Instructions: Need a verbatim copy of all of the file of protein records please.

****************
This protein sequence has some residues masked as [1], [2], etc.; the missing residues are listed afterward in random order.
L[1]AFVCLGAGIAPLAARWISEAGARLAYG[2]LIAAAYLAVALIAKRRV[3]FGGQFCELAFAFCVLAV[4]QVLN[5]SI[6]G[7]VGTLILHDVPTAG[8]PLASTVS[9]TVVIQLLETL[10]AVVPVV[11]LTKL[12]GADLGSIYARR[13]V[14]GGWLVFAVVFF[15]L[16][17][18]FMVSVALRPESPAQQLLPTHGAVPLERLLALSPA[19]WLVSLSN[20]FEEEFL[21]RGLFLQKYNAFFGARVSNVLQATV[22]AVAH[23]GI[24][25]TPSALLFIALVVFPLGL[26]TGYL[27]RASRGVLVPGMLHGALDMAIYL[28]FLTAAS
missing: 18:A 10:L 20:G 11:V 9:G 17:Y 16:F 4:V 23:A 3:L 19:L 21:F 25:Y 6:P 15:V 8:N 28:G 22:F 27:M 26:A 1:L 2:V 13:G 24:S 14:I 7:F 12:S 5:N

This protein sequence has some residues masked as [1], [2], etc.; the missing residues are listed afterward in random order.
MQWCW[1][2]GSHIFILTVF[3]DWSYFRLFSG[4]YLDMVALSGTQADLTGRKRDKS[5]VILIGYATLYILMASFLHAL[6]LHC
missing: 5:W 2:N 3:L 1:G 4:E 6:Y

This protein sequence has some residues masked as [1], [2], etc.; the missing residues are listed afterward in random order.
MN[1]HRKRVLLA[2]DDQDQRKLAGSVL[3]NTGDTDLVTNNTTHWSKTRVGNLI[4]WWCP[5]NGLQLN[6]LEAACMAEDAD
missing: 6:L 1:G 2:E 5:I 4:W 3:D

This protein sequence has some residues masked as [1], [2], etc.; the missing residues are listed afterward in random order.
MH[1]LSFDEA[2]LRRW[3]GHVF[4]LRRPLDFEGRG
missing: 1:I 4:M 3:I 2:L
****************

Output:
This protein sequence has some residues masked as [1], [2], etc.; the missing residues are listed afterward in random order.
L[1]AFVCLGAGIAPLAARWISEAGARLAYG[2]LIAAAYLAVALIAKRRV[3]FGGQFCELAFAFCVLAV[4]QVLN[5]SI[6]G[7]VGTLILHDVPTAG[8]PLASTVS[9]TVVIQLLETL[10]AVVPVV[11]LTKL[12]GADLGSIYARR[13]V[14]GGWLVFAVVFF[15]L[16][17][18]FMVSVALRPESPAQQLLPTHGAVPLERLLALSPA[19]WLVSLSN[20]FEEEFL[21]RGLFLQKYNAFFGARVSNVLQATV[22]AVAH[23]GI[24][25]TPSALLFIALVVFPLGL[26]TGYL[27]RASRGVLVPGMLHGALDMAIYL[28]FLTAAS
missing: 18:A 10:L 20:G 11:V 9:G 17:Y 16:F 4:V 23:A 3:L 19:L 21:F 25:Y 6:P 15:V 8:N 28:G 22:F 27:M 26:A 1:L 2:V 13:G 24:S 14:I 7:F 12:S 5:N

This protein sequence has some residues masked as [1], [2], etc.; the missing residues are listed afterward in random order.
MQWCW[1][2]GSHIFILTVF[3]DWSYFRLFSG[4]YLDMVALSGTQADLTGRKRDKS[5]VILIGYATLYILMASFLHAL[6]LHC
missing: 5:W 2:N 3:L 1:G 4:E 6:Y

This protein sequence has some residues masked as [1], [2], etc.; the missing residues are listed afterward in random order.
MN[1]HRKRVLLA[2]DDQDQRKLAGSVL[3]NTGDTDLVTNNTTHWSKTRVGNLI[4]WWCP[5]NGLQLN[6]LEAACMAEDAD
missing: 6:L 1:G 2:E 5:I 4:W 3:D

This protein sequence has some residues masked as [1], [2], etc.; the missing residues are listed afterward in random order.
MH[1]LSFDEA[2]LRRW[3]GHVF[4]LRRPLDFEGRG
missing: 1:I 4:M 3:I 2:L